One of the best things about living in Park City is that the great outdoors is right outside your own door. Walk, hike, run or just gambol with your pooch—it’s all readily available and close to home. Whether you want to trek through a forest or field, it’s either right within walking distance or only a short drive away.
But many folks make mistakes when they go into the wild. Though they applied sunscreen, they ended up sunburned. They drank tap or bottled water, but got sick from dehydration anyhow. They burned their eyeballs. Their dog needed an expensive and time consuming vet visit.
How does a nice day in the wilderness turn out so wrong? Well, a little knowledge is far from dangerous. Here are some things you should know, especially if you’ve been spending most of your time inside during summer’s sunny days, or are new to Park City.
Let’s start with the most important thing: altitude. Even if you’re not standing on top of a mountain, Park City is way up in the atmosphere. The base of Park City Mountain Resort, which is lower than both Main Street and Deer Valley, is 6,900 feet—more than a mile high.
The atmosphere is thinner at altitude, so the sun’s power is more intense. Clouds don’t block the UV rays of the sun, so don’t make the mistake of thinking that you’re protected on a cloudy day. Whether you feel the heat or not, slather sunblock on every inch of exposed skin. Don’t forget the tops of your ears, your neck and shoulders. If you’re a guy with a bald spot, wear a hat. If your hair is thin, rub sunblock all over your scalp.
Here’s something most people don’t know: sunscreen takes about 15 minutes to begin working, and it only lasts for about 90 minutes—less than two hours. It’s not a mistake to be out in the sun before your lotion has time to start protecting your skin; sunlight is the major source of the essential nutrient, Vitamin D. This vitamin not only aids teeth and bones, it also helps prevent depression; so a short period of sun on the skin isn’t a bad thing.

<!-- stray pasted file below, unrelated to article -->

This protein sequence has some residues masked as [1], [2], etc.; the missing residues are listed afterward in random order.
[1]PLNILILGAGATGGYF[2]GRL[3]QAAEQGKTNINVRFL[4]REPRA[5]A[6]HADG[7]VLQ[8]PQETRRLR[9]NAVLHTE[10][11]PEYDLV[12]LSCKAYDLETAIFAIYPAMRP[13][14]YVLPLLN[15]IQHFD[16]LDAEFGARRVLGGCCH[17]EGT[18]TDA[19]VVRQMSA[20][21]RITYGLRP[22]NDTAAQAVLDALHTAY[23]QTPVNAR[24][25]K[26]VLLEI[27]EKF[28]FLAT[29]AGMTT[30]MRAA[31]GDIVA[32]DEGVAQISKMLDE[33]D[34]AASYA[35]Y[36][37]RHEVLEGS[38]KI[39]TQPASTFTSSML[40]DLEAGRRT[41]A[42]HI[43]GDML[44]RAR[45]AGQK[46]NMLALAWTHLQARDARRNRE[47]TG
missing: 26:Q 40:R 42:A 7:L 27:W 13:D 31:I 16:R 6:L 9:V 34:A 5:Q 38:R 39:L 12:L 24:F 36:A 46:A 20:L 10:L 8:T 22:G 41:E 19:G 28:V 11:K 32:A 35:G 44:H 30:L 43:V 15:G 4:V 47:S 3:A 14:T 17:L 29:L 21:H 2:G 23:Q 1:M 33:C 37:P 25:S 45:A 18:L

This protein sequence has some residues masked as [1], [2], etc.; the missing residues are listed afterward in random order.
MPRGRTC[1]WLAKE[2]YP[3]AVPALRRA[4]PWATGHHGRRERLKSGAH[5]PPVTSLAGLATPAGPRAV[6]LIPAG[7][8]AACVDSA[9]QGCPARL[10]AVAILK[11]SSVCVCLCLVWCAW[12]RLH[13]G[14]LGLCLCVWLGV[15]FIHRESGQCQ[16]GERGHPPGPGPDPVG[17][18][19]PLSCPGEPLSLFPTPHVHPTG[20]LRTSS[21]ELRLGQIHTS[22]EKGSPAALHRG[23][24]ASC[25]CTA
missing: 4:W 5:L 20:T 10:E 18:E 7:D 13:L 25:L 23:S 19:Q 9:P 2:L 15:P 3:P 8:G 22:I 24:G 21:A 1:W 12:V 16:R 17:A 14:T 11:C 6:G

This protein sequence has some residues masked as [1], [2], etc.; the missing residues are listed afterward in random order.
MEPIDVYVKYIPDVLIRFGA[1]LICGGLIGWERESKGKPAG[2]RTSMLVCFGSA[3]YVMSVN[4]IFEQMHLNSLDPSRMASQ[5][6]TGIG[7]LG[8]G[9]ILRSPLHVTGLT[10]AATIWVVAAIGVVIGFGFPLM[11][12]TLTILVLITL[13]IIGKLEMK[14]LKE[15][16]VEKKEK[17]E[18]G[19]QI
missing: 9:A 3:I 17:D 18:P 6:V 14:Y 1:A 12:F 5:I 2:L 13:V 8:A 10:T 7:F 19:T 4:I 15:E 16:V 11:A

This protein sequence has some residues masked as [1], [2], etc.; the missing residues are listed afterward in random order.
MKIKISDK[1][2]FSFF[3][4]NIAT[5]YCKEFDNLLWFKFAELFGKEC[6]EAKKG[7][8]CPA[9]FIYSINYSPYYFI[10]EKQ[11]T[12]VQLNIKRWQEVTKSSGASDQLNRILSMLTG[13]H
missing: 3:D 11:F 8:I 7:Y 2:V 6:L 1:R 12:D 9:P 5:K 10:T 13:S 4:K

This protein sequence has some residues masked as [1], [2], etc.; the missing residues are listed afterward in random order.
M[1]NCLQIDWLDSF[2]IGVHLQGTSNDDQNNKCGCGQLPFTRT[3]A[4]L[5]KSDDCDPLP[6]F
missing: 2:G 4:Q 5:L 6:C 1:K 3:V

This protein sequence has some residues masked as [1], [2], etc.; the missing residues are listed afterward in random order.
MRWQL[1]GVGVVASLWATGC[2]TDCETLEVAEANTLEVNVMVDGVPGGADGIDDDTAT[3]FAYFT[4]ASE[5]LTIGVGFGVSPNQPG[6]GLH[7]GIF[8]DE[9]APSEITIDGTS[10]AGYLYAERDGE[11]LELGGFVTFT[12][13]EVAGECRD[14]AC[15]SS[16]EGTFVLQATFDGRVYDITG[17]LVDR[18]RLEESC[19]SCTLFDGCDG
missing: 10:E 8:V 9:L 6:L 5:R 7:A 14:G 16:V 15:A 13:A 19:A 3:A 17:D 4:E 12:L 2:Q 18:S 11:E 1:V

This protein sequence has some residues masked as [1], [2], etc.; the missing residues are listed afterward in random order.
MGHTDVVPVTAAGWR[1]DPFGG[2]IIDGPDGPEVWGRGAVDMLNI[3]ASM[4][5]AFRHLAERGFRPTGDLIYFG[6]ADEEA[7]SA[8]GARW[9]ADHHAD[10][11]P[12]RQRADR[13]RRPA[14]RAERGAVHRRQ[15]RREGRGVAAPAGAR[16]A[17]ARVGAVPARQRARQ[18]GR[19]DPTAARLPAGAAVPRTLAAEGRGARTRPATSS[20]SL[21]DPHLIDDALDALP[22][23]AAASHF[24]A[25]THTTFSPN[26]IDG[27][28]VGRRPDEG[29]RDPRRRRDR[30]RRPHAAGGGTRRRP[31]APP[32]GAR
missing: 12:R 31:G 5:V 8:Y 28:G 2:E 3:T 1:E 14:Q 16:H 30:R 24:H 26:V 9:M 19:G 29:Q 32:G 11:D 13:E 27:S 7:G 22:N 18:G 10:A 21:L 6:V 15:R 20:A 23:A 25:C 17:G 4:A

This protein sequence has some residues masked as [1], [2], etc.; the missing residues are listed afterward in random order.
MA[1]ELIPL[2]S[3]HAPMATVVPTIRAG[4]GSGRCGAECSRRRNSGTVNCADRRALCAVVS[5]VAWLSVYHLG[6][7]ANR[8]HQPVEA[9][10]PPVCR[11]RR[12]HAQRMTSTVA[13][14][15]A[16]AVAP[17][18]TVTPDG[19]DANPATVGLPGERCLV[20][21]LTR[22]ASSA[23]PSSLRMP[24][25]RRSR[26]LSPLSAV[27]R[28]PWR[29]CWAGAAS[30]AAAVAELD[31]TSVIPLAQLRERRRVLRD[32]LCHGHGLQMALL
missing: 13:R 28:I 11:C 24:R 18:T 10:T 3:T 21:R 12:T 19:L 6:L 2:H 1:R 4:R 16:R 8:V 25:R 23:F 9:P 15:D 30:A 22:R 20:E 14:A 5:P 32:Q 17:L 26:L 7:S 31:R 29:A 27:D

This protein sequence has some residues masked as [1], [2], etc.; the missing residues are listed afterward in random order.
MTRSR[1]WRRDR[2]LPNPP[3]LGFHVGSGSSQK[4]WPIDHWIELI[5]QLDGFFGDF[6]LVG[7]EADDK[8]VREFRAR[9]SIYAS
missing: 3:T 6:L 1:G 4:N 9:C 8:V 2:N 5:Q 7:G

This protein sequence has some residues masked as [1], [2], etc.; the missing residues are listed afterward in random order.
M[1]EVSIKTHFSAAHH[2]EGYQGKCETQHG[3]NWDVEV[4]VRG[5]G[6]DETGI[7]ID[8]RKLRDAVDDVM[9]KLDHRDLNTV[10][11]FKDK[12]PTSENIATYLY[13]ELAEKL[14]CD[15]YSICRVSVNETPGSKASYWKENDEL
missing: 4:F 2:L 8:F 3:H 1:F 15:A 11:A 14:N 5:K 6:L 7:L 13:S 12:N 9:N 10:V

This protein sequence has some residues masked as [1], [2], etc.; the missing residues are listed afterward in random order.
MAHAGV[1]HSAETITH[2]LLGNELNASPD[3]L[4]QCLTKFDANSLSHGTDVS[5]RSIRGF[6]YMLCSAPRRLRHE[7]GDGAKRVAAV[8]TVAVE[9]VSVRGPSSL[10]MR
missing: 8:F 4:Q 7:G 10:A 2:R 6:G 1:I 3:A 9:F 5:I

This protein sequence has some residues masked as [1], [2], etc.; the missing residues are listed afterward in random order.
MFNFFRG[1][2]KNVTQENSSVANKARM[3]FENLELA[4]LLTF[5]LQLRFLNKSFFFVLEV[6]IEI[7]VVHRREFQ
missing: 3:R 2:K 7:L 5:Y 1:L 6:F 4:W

But it is a bad thing to believe you’re protected against sunburn because you applied some sunblock “this morning.” Always remember, the stuff stops working in less than two hours, so reapply it frequently, especially if you’re sweating.
Lip protection should be applied much more often, because it quickly gets licked off. Getting one of those holders that allow it to be worn on a string around your neck is a good idea, because that makes it easy to apply every 15 minutes or so.
Even if you’re wearing a hat with a large brim, never go outside without sunglasses. They should be worn for function, not just looks. Eyes should be protected against sunlight, because they will always be exposed to it, even if it’s just by reflection from the ground.
If you’re being a bit more active than usual outside, you’ll require more water than usual. Extra activity makes you sweat more at altitude, but that’s not the only reason for needing more hydration. You probably know that atmospheric pressure is much less at altitude. However, altitude is a relative thing. A gain of even a few hundred feet makes a difference.
Suppose you’re climbing up one of the resort trails, climbing 400 feet higher than where you started from. That means there is less pressure from the atmosphere, and less pressure on your blood vessels. The result is, your blood vessels expand. It may not be enough for you to feel, but the expansion makes the vessels more permeable. That means they let fluid escape more easily, so you get dehydrated more easily. If you’ve ever become unexpectedly fatigued during an uphill hike, it might have been because you were dehydrated and didn’t realize it.
Bring not one, but several bottles of water along if you plan to wander in the wilderness. If you’re bringing your pup along, don’t forget doggy hydration. Recently, police had to rescue two dogs who became dehydrated on a hike; one of them died. Remember, dogs are encased in fur. If they get overheated, even while walking slowly, it can be fatal. Carry one of those foldable fabric dog dishes with you, along with enough water to fill it several times.
Another pooch problem: a trail can be too hot for a dog’s paws. If your pooch hasn’t been outside on a regular basis, paw pads may need to be ‘broken in’ to hot surfaces before they go outside for a walk, hike or run. This is true whether the surface is dirt, concrete or asphalt.
The trails of Park City are a wonderful place to spend time. But protect yourself and those with you so that they’re always happy trails.